Skip to main content Skip to main navigation menu Skip to site footer

Characterization and Identification of Poliovirus from the Environment in Indonesia 2015

  • Bambang Heriyanto ,
  • Nike Susanti ,
  • Vivi Setiawaty ,

Abstract

Background: Poliomyelitis is a disease caused by the poliovirus which causes abnormalities in the nervous system, commonly affects children and can be prevented by immunization. Since March 27th, 2014, Indonesia has been declared to be free of polio and anticipate the mutation of poliovirus type 2 (vaccine-derived polioviruses / VDPV). Indonesia will change the use of policy vaccines from triOPV to biOPV by erasing the P2 type before switching from OPV to IPV. Before the policy was implemented, it is needed to have research to determine the level of immunity of children against poliovirus and type of poliovirus which circulate in the area of OPV and IPV in Indonesia.

Methods: The research study was conducted in five cities in five provinces in Indonesia in 2015. The serum was taken on 100 children between 12-59 months and feces were taken towards 150 children in the same age range. The examination of antibody titers in serum performed using the method of neutralization.

Result: Research shows that in regions that apply OPV as routine immunization, about 94.5% of children had antibodies against poliovirus type 1, 96.8% against type 2 and 93.3% of type 3. In areas which implement IPV as routine immunization, children have gained 85% immunity against poliovirus type 1, 92% against type 2 and 93% of type 3. In the environments that implement OPV, poliovirus was found in feces specimens (0.5%) or the mixed waste (58%). All the circulating virus is a virus originated from Sabin vaccine which mostly comes from type 2 (85% of mixed waste and 60% of feces).

 

Conclusion: From this study, it can be concluded that sabin polio virus is still circulating in the area which applies OPV as routine immunization and poliovirus type 2 is commonly found there. Immunity inflicted on children varies in each region. Children living in a regular immunization using OPV and IPV had immunity for about 85-90%. 

References

  1. WHO. Poliomyelitis (Polio), Vaccines 2014 diunduh dari ; http://www.who.int/ith/vaccines/ polio/en/ tanggal 18 Juli 2014
  2. WHO. Poliomyelitis. 2014, diunduh dari: http://www.who.int/mediacentre/ factsheet /fs114/en/. tanggal 18 Juli 2014
  3. WHO. South-East Asia Region certified polio-free. 2014 diunduh dari : http:// www. searo. who. int/ entity/tb/en/. tanggal 18 Juli 2014
  4. Soedarmo, S.P. and S. Utoro, Controlling polio outbreak due to imported wild poliovirus in Indonesia: A success story Paediatrica Indonesiana, 2009. 49: p. 234-243.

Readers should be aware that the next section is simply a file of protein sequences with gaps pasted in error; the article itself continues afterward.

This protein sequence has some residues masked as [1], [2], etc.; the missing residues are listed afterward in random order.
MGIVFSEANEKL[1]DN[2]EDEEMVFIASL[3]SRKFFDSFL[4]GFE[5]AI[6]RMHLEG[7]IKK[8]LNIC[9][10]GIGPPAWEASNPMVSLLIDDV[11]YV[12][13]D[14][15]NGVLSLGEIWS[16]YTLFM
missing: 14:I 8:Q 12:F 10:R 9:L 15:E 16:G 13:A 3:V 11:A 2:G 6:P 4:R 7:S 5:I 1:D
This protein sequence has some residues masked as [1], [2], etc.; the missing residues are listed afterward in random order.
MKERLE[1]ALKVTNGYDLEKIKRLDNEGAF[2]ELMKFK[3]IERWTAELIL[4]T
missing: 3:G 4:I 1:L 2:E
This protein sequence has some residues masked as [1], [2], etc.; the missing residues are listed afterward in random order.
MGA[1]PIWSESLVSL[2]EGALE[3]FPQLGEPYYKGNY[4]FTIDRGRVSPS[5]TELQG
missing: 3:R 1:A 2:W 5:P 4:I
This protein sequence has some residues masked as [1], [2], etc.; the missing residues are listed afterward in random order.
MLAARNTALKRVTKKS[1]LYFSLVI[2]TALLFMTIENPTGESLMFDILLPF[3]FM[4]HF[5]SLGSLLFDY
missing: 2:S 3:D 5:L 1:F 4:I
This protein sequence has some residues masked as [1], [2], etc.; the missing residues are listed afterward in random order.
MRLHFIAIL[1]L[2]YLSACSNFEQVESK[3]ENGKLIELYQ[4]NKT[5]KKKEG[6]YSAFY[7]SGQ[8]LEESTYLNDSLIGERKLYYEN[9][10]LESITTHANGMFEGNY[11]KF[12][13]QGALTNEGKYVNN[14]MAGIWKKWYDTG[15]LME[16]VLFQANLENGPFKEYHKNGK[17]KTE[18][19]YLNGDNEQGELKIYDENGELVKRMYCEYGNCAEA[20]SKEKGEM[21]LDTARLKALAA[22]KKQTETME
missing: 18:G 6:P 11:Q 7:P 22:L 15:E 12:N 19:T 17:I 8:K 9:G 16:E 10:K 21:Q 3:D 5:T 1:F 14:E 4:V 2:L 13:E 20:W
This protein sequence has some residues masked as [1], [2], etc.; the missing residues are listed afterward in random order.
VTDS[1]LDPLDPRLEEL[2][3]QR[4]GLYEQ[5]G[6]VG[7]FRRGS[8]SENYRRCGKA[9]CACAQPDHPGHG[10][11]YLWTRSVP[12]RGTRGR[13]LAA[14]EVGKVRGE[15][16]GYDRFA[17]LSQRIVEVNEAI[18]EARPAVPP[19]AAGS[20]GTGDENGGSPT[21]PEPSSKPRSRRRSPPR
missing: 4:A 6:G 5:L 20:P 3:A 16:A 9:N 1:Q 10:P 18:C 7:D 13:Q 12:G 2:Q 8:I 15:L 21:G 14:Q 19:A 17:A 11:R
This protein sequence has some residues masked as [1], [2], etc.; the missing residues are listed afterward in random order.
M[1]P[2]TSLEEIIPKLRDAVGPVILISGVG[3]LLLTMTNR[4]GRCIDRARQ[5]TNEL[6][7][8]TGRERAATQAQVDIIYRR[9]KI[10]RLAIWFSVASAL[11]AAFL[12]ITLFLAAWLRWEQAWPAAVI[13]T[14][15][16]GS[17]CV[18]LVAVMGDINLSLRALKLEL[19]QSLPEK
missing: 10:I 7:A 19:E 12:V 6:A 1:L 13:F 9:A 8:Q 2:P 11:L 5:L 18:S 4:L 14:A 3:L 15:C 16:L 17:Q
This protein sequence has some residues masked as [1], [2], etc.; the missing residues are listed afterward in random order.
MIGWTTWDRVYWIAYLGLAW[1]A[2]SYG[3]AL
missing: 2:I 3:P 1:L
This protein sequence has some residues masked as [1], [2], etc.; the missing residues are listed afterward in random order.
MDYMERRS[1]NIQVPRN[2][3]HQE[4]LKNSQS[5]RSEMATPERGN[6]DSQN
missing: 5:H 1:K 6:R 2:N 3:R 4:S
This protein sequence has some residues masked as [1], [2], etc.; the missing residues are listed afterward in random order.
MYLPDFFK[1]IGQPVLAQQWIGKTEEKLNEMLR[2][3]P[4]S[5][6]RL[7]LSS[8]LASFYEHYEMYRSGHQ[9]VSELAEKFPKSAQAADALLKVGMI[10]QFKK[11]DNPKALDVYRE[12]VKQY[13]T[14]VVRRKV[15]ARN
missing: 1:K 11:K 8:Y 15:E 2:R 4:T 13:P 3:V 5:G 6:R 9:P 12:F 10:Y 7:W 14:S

5. CDC, Poliovirus Realtime RT-PCR Training Manual. 2014.
  6. Wahjuhono, G., et al., Switch From Oral to Inactivated Poliovirus Vaccine in Yogyakarta Province, Indonesia: Summary of Coverage, Immunity, and Environmental Surveillance Journal of Infectious Diseases, 2014.
  7. WR, D., et al., Polio eradication: the OPV paradox. Rev Med Virol, 2003.
  8. WHO. Polio Eradication And Endgame Strategic Plan 2013-2018. 2013 diunduh dari: http://www.polioeradication.org /Portals/0/Document/ Resources/ StrategyWork /EndGameStratPlan_WHA version.pdf. tanggal 18 Juli 2014
  9. WHO. IPV Introduction, OPV Withdrawal and Routine Immunization trengthening. 2014 , diunduh dari: http://www.who.int/immunization/diseases/ poliomyelitis/ inactivated_ polio_ vaccine/vaccines/en/ , tanggal 18 Juli 2014
  10. Wahyuhono, G., et al., Eradikasi Polio dan IPV (Inactivated Polio Vaccine). Media Penelitian dan Pengembangan Kesehatan (Litbangkes.), 2010. 20: p. 149-158.
  11. WHO, Polio Laboratory Manual. 4 ed. 2004.
  12. WHO, Guidelines for environmental surveillance of poliovirus circulation. 2003.
  13. Sharif, S., et al., Evolution and Circulation of Type-2 Vaccine-Derived Polioviruses in Nad Ali District of Southern Afghanistan during June 2009-February 2011. PLoS ONE, 2014.
  14. Wassilak, S., et al., Outbreak of Type 2 Vaccine-Derived Poliovirus in Nigeria: Emergence and Widespread Circulation in an Underimmunized Population. The Journal of Infectious Diseases, 2011.
  15. Cherkasova, E.A., et al., Long-Term Circulation of Vaccine-Derived Poliovirus That Causes Paralytic Disease. Journal of Virology, 2002. 76: p. 6791–6799
  16. CDC, Update on vaccine-derived polioviruses–worldwide, July 2009–March 2011. 2009. p. 846–850.

How to Cite

Heriyanto, B., Susanti, N., & Setiawaty, V. (2018). Characterization and Identification of Poliovirus from the Environment in Indonesia 2015. Bali Medical Journal, 7(3). https://doi.org/10.15562/bmj.v7i3.963

HTML
7

Total
7

Share

Search Panel